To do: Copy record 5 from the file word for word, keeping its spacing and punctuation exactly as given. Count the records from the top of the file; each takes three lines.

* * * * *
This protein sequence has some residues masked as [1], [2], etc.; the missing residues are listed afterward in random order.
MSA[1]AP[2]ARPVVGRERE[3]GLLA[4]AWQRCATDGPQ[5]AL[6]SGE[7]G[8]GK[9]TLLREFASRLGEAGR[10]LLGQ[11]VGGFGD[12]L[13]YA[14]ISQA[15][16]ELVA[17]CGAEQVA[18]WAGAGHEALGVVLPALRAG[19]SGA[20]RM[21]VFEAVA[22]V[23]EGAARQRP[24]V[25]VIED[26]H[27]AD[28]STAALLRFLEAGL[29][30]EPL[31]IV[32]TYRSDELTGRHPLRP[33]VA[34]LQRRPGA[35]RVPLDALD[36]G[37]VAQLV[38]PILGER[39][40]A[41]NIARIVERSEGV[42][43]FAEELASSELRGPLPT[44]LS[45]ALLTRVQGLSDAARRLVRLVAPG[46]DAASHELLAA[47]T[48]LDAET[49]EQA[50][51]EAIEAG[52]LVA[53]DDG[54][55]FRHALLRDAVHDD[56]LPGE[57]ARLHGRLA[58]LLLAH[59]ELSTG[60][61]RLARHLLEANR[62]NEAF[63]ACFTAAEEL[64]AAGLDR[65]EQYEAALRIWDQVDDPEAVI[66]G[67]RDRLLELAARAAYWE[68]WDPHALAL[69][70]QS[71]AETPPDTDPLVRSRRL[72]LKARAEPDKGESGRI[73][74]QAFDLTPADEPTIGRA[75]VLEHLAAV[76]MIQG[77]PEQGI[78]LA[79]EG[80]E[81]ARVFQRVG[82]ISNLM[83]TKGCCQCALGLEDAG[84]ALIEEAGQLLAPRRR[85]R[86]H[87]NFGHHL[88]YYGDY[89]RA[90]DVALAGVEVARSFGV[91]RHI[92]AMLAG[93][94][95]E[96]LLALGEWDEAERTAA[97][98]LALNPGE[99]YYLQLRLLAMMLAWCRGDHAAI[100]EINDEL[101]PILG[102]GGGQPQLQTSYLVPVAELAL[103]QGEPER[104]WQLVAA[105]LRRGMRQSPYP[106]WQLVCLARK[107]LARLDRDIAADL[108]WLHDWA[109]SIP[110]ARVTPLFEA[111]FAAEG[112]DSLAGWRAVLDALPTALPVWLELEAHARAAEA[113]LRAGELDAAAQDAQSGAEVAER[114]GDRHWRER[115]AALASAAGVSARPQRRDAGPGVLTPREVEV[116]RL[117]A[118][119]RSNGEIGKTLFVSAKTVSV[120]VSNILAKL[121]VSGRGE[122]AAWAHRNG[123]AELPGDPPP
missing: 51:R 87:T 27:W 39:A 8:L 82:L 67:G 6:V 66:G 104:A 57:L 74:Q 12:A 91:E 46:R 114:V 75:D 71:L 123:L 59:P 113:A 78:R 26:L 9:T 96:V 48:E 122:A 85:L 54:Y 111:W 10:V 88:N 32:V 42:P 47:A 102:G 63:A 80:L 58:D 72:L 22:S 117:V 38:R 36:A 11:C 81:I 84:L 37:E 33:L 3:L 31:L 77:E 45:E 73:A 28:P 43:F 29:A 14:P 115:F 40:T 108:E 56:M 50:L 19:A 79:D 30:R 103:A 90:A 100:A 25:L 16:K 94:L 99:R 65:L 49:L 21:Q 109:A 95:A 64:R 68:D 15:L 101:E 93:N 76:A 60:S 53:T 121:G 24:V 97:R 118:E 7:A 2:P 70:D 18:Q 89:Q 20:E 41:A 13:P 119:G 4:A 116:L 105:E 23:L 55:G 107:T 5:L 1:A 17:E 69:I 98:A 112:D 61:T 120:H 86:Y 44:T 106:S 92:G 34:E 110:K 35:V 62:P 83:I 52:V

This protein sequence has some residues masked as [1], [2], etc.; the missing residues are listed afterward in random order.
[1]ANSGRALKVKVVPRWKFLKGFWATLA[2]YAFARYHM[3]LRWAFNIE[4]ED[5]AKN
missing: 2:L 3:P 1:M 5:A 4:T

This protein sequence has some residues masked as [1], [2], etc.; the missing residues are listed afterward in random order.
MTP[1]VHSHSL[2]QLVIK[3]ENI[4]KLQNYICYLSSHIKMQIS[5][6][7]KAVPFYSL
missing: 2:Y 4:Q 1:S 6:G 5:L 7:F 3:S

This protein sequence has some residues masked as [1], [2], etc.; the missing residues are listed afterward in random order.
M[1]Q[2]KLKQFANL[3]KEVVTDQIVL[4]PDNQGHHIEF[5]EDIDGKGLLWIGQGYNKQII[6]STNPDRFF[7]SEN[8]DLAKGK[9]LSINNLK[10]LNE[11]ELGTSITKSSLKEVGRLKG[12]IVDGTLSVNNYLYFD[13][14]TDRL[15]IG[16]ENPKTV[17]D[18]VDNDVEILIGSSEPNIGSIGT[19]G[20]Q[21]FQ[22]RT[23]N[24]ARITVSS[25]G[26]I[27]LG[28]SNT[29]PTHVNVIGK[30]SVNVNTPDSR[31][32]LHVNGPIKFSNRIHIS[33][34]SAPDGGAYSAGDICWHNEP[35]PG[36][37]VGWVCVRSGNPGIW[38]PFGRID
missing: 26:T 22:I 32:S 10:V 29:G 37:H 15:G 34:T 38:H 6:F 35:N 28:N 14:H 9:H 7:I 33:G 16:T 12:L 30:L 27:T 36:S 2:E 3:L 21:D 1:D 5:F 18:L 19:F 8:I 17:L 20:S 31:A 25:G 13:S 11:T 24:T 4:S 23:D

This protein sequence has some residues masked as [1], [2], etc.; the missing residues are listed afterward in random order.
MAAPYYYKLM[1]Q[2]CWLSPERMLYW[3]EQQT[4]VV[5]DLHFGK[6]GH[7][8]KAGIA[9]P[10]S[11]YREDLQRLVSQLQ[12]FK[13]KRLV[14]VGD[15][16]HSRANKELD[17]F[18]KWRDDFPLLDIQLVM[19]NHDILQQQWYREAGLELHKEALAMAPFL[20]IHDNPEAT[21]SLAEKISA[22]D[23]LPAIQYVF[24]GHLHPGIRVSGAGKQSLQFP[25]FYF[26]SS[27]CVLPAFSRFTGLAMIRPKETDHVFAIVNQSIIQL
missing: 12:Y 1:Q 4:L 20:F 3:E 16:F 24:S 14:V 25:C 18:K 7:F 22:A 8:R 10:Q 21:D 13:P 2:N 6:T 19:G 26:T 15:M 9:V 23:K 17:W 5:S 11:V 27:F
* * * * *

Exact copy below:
This protein sequence has some residues masked as [1], [2], etc.; the missing residues are listed afterward in random order.
MAAPYYYKLM[1]Q[2]CWLSPERMLYW[3]EQQT[4]VV[5]DLHFGK[6]GH[7][8]KAGIA[9]P[10]S[11]YREDLQRLVSQLQ[12]FK[13]KRLV[14]VGD[15][16]HSRANKELD[17]F[18]KWRDDFPLLDIQLVM[19]NHDILQQQWYREAGLELHKEALAMAPFL[20]IHDNPEAT[21]SLAEKISA[22]D[23]LPAIQYVF[24]GHLHPGIRVSGAGKQSLQFP[25]FYF[26]SS[27]CVLPAFSRFTGLAMIRPKETDHVFAIVNQSIIQL
missing: 12:Y 1:Q 4:L 20:F 3:E 16:F 24:S 14:V 25:C 18:K 7:F 22:A 8:R 10:Q 21:D 13:P 2:N 6:T 19:G 26:T 15:M 9:V 23:K 17:W 5:S 11:V 27:F